ancient etruscan


Etruscan Bronze Mirror, 4th-3rd Century BC

Engraved with two nude male figures, the figure on the right standing wearing a helmet and mantle, leaning on a shield with his left hand and holding a spear in his right hand, and the figure on the left, a satyr wearing a fillet tied around his head, leaning on a thyrsus in his right hand and holding a bone in his left hand, with foliate decoration on either side and below,

The Origins of Pasta

Pasta, as we know it today, can only be made from triticum turgidum var. durum, or “durum wheat.” Because of its high gluten content, this type of wheat allows hard, dry pasta with a long, safe shelf life. Because the ancient Etruscans and Romans did not know about durum wheat, they could not have invented pasta.

That honor likely goes to the Arabs. In a dictionary by Syrian physician and lexicographer Isho bar Ali published in the 900s, we have something called “itriyya” – string-like pasta shapes made of semolina and dried before cooking. This early Arab version made its way to Sicily a few centuries later, where it was called triyakh. However, there is still debate today over whether the Sicilians had pasta introduced by their Arab invaders, or independently invented it, and just picked up the name.

Etruscan Bronze Cista Feet, 4th Century BC

Each in the form of a winged female deity, perhaps Lasa, standing on a beaded groundline with voluted ends, surmounting a lion paw, the deity depicted frontally with her feet turned out, pulling her tunic to the right with her right hand and up over her shoulder with her left hand, wearing a necklace and a beaded fillet in her hair, with her wings upraised, the details of the feathers incised, with two perforations and a tenon on the reverse for attachment.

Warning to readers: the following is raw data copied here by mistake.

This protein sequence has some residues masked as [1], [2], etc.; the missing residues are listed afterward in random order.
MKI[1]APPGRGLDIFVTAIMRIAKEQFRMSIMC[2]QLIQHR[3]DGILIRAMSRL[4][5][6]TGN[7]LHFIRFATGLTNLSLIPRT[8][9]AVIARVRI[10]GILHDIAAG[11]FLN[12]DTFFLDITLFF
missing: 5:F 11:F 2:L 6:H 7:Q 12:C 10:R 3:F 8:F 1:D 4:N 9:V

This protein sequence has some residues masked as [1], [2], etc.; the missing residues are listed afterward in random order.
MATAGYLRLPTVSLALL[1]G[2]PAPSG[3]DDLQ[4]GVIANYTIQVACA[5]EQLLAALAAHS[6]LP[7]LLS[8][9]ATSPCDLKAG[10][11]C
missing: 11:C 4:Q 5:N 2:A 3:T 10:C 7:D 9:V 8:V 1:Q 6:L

In Etruscan mythology, Lasas were gods and goddesses who accompanied Turan, the goddess of love.

Ancient peoples of Italy

The future of the southern Italian peninsula was shaped by the different peoples who inhabited it between the years 800 and 200 BC. These include the Etruscans, Greeks and the many  Italian tribes such as the Latins, Campanians, Samnites, Sabines, etc.  Such tribes had spread out much earlier into Europe from the east and southeast both as invaders and, more gradually, as farmers, giving up  hunting and gathering for the more efficient process of tilling the soil. In the process they developed  towns, government and written language. This slow process started before 6,000 BC.

By 1000 BC early Italic peoples were in place on the peninsula; these are the peoples who would become the Latini, Sabines, Oscans, etc. etc. They were in place as a result of the Indo-European population diffusion, Indo-European being a term that declares common origin (3,000-4,000 years ago) of peoples as different as Swedes and Iranians or Punjabis and Spaniards. These pre-Italic Indo-Europeans can plausibly be figured to have started trickling onto the peninsula around 2500-2000 BC. There were, obviously, already some non-Indo-European inhabitants of Italy, just as there were elsewhere in Europe.